11. Dealing out aggression (NB - use carefully. This is a very tricky double-edged sword): 
    • Attack one word in the sentence "Frequently? What do you mean, frequently?!" 
    • In reply to "A number of people feel.." pounce with "Name six of them" (be VERY careful with this. Some journos will have this info to hand, and then you are scuppered) 
    • Attack the interviewer's knowledge with "You obviously haven't read the report". But again, be very careful. You will need to know your material very well indeed and need to be quite sure that the journalist hasn't read it; take the tack of educating rather than being condescending
Next time in part two, we look at the remaining points, including confidentiality, materials preparation and leadtimes.

Creating Word Autotext Signatures

In addition to eliminating keystrokes, Word's AutoText feature can help standardise organisational communication; eg for creating and using a shortcut menu that lists correct standard signatures for letters or faxes.
To add the appropriate signatures to the Signature style;
  1. Open a blank document
  2. Key the first signature (eg Mary Jones, Manager). Format the text as you want it to appear
  3. Select the signature text
  4. Select Signature from the Style drop-down list in the Formatting toolbar. With the name still selected, press Alt & F3. Click OK in the Create AutoText dialogue box
  5. Repeat these steps for each additional name 
To insert an AutoTextList field code into your document;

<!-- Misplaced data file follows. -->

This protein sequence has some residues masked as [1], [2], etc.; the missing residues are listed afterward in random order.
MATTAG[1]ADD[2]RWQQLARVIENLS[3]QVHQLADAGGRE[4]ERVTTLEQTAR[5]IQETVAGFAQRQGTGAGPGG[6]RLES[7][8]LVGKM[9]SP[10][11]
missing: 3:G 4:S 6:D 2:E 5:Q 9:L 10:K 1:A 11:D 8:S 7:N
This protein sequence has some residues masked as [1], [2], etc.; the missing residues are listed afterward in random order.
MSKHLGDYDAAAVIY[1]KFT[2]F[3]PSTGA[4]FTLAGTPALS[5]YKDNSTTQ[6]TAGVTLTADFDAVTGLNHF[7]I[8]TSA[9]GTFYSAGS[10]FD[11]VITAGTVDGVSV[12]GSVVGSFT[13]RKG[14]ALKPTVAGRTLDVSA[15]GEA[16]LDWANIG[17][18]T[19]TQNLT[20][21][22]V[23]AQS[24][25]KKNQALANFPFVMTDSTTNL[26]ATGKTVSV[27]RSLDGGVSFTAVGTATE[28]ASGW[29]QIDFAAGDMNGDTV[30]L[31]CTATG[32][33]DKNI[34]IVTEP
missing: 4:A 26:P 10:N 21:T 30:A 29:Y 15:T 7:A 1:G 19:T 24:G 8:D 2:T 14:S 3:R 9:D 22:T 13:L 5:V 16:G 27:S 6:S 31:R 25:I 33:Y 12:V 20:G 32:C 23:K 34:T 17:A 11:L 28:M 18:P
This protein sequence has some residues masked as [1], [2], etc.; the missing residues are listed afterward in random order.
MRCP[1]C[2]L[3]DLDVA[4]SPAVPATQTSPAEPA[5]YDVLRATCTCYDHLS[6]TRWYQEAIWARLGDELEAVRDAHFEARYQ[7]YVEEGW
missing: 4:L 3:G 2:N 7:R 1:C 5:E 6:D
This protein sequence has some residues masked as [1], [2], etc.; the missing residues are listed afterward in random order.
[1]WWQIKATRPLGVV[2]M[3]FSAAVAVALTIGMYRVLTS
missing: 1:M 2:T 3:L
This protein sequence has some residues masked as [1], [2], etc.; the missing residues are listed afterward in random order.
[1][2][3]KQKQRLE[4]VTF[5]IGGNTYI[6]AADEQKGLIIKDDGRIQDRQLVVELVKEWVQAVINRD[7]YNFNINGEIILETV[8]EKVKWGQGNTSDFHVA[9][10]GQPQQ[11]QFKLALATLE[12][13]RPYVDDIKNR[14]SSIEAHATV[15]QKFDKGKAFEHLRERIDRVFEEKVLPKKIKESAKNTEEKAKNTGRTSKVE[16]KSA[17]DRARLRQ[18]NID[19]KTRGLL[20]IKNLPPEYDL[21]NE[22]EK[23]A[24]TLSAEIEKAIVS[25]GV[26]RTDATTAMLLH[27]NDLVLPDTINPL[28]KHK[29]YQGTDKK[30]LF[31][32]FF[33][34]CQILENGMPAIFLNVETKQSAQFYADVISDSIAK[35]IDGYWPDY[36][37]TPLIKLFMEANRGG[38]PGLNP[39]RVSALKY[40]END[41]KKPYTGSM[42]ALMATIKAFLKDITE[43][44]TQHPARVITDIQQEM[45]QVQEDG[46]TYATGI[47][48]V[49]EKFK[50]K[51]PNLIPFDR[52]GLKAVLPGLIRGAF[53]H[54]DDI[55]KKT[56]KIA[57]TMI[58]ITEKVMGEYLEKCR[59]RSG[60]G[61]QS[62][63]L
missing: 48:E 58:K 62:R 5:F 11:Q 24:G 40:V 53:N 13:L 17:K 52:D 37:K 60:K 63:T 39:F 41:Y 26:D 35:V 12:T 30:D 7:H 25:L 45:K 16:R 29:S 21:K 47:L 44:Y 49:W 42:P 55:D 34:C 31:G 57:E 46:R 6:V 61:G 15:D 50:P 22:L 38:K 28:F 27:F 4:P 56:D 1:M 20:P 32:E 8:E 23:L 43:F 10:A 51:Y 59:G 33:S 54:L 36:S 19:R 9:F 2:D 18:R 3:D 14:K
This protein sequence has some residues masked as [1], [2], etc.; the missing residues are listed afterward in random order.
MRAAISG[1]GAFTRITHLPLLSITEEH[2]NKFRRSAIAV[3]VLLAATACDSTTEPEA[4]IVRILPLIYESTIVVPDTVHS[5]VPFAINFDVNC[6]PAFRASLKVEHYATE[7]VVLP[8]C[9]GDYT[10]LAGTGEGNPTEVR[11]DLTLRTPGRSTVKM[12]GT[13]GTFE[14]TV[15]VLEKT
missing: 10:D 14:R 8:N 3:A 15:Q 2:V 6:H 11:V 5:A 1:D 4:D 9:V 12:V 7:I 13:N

• Click the line where you want the signature to appear in the document, and go to Insert | Field
  • Select AutoTextList from Field Names, and click the Field Codes button
  • In the Field Codes text box, type a signature from the AutoText entries next to AutoTextList ( becomes the default if the user doesn't choose another listed one)
  • Key " /s" followed by the name of the AutoText style. This instructs Word to display all the AutoText entries associated with the Signature style when the user right-clicks the field
  • To complete the command, use " /t" to add a ScreenTip that will display when the user moves the pointer over the field, and click OK. For example, your entry might look like this: AutoTextList "Mary Jones, Manager" /s "Signature" /t "Click the right mouse button for a list of valid signatures." 
Users can now right-click the default signature to reveal a shortcut menu listing all valid signature options.

TLAs for SMEs

Here are this newsletter's TLAs for you;
  • CIO, Chief Information Officer. Usually heads up IT, PR, Accounts etc
  • HPFS, High Performance File System. A file system introduced with IBM's OS/2 Version 1.2, noted for handling large files across multiple hard disc volumes with long file names. Designed to get around MS-DOS limitations, including eight-three character naming

Please feel free to email me with any TLAs that you want to get the bottom (meaning!) of.

Short+Hot Keys... and now tips
All the Function keys for you again, but this time we are back-spacing or space-barring as well - all you can do with Shift and backspace or spacebar;
  • Access "To select all records" Ctrl, Shift & Space 
  • Access "To switch between selecting the current record and the first field of the current record, in Navigation mode" Shift & Space  
  • Excel "With an object selected, select all objects on a sheet" Ctrl, Shift & Space  
  • Excel "Select only the active cell when multiple cells are selected" Shift & Backspace 
  • Excel "Select the current row" Shift & Space 
  • FrontPage "Insert a non-bearing space " Ctrl, Shift & Space 
  • FrontPage, Word "Redo or repeat an action " Alt, Shift & Backspace
  • Publisher "Add a non-bearing space" Ctrl, Shift & Space 
Hot Linx
Do you know what homonyms are? If so, check out Alan Cooper's homonym page at If not, read up first at 
Sealord launched their canned products into Australia in late November 2003. Check out the NZ regional site here, check out Oz here.
Want to browse Kiwi legislation on-line? Then go to 
Take a look at the inventions of 2003 with Time's "Coolest Inventions" webpage at 

                                Catch you again soon!! E-mail your suggestions to me here